[This was originally performed at an open mic night and is intended for live performance, but you’ll have to use your imaginations for now!]
I’ve never been a particularly rhythmic person, which is ironic because I love to dance. Don’t get me wrong–I’ve gotten better over the years. But there’s still a part of me that fears I’ll be found to be a fool who can’t find her feet.
Having rhythm is kind of like being cool (and comedy, come to think of it). You either have it or you don’t. And sometimes it seems like the harder you try (one and two and…three….and….four), the more you get off the beat. And when another person is involved, there is an even greater probability that a hot mess will ensue.
I was reminded of that when I went kayaking with a friend recently. Being the taller one (this only happens with Asian girls), I ended up in the back of the kayak. As two women in a group of male-female pairings, it was a challenge to keep up with the group. I alternated between relaxing and working my tail off to make sure we weren’t left behind. If I stopped paying attention, our paddles would hit the water at totally different times. I thought we’d get more bang for the buck if I could sync my paddle action with hers. I could find her rhythm and join her in it, and we’d be set. But I soon realized that my friend wasn’t very rhythmic either. So there I was, one rhythmically challenged fool trying to match another. Somehow it seemed hopeless.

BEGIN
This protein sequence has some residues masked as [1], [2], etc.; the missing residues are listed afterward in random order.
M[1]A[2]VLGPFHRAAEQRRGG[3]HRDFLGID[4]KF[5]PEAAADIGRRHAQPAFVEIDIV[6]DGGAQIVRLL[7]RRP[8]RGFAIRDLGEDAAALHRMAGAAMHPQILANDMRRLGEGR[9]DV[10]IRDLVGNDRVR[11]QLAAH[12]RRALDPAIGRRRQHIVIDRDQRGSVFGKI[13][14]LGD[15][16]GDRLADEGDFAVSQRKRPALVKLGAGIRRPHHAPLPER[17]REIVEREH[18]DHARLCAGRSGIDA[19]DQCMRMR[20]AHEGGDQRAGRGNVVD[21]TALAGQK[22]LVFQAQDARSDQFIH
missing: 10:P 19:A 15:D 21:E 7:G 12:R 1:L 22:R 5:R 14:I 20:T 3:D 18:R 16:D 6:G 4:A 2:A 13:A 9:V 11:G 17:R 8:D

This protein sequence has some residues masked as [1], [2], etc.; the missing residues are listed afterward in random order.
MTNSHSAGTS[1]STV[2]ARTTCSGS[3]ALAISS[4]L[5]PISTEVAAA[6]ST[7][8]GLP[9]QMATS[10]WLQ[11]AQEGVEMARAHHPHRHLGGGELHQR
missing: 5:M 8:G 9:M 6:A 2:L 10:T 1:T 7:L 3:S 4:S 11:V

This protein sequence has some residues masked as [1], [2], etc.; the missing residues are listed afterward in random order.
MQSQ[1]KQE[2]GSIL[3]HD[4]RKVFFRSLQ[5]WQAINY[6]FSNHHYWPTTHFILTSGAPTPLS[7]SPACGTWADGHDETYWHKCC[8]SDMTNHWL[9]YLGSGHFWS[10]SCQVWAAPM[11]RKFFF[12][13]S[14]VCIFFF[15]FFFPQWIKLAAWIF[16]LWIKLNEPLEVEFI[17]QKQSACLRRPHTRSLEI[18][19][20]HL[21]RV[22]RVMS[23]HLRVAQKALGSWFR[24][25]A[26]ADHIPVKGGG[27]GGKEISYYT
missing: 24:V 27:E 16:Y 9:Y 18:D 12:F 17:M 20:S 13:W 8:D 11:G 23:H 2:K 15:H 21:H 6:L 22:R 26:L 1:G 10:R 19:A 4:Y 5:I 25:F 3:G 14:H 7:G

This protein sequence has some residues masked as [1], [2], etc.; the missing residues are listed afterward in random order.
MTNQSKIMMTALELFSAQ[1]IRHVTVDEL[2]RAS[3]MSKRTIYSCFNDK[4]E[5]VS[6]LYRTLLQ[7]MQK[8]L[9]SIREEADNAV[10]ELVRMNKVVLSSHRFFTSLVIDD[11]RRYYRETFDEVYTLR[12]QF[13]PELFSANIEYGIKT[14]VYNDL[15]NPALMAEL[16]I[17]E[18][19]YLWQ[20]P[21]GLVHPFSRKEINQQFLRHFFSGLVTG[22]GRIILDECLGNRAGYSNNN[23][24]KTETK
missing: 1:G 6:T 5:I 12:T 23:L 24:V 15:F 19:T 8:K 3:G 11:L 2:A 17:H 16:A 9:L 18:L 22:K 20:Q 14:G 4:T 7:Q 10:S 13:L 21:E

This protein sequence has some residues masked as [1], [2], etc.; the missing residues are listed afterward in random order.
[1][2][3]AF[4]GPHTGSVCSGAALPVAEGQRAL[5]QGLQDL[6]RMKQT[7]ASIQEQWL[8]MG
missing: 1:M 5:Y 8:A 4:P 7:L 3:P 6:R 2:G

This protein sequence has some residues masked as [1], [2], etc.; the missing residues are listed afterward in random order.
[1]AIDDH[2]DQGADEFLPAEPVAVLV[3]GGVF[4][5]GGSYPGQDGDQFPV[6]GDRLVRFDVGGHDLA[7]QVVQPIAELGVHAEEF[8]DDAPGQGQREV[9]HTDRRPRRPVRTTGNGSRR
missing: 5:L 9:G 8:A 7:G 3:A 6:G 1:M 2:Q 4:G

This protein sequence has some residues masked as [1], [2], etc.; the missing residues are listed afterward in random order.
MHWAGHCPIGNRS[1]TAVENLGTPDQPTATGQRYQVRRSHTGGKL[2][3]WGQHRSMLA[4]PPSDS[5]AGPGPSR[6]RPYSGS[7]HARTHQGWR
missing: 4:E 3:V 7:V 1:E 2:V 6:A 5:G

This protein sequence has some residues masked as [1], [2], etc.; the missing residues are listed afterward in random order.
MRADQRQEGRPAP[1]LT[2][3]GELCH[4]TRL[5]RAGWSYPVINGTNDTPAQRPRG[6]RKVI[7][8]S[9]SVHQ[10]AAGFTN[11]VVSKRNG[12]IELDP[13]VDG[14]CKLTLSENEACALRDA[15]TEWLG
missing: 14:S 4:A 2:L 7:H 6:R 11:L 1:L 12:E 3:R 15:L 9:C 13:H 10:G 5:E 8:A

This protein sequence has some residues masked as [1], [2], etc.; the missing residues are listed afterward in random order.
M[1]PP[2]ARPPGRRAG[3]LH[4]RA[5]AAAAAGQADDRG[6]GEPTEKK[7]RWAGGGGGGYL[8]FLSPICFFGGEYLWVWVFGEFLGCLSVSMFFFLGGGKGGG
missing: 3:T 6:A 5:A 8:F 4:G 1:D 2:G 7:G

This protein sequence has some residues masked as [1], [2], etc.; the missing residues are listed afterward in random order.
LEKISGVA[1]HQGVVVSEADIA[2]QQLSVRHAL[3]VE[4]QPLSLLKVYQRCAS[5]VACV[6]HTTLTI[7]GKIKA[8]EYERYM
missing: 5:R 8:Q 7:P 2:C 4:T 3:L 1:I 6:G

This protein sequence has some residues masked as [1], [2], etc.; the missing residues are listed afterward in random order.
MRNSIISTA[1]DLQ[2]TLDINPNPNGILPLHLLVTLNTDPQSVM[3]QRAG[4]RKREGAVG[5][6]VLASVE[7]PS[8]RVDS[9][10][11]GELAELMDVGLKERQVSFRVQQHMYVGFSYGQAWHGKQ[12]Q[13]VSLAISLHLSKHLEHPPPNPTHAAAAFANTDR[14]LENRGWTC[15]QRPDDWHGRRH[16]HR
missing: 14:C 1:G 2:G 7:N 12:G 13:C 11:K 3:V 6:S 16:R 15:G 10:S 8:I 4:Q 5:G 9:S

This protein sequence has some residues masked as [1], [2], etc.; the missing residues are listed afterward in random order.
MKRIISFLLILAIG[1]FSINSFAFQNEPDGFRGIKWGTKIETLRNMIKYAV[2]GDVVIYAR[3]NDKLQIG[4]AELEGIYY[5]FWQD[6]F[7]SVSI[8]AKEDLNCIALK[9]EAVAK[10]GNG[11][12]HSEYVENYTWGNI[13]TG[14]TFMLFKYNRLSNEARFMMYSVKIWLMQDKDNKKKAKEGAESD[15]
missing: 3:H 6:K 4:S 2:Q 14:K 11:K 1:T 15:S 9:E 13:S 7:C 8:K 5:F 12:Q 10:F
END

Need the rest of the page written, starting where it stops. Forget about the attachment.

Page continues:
Then there’s the rhythmic art of conversation. The ebb and the flow, the give and the take. Finding a good conversation partner is no easy feat. I’ve been on both sides of “the interview” and have also sat through my fair share of monologues. Ok, I’ve given them too. So sue me. It can be difficult to negotiate the appropriate times to interject as well as the ratio of me talking to you talking. After all, you don’t want to seem, on the one hand, needy or, on the other hand, bland.
So here’s the thing. It’s impossible to be meta with rhythm. The moment you think about it, you are already outside the beat looking in. Then you have to abandon the rhythm to get back on beat. By then you are flustered and feeling like a fool. Are we noticing a trend?
Here’s a crazy thought. What if we began with the notion that it’s ok to be a fool?
Then perhaps we could loosen our reins, settle into the pocket, and let the rhythm overtake us.
(Cue cheesy late 90s Latin hit that comes to mind.) <– Actually playing the song and dancing along is highly encouraged!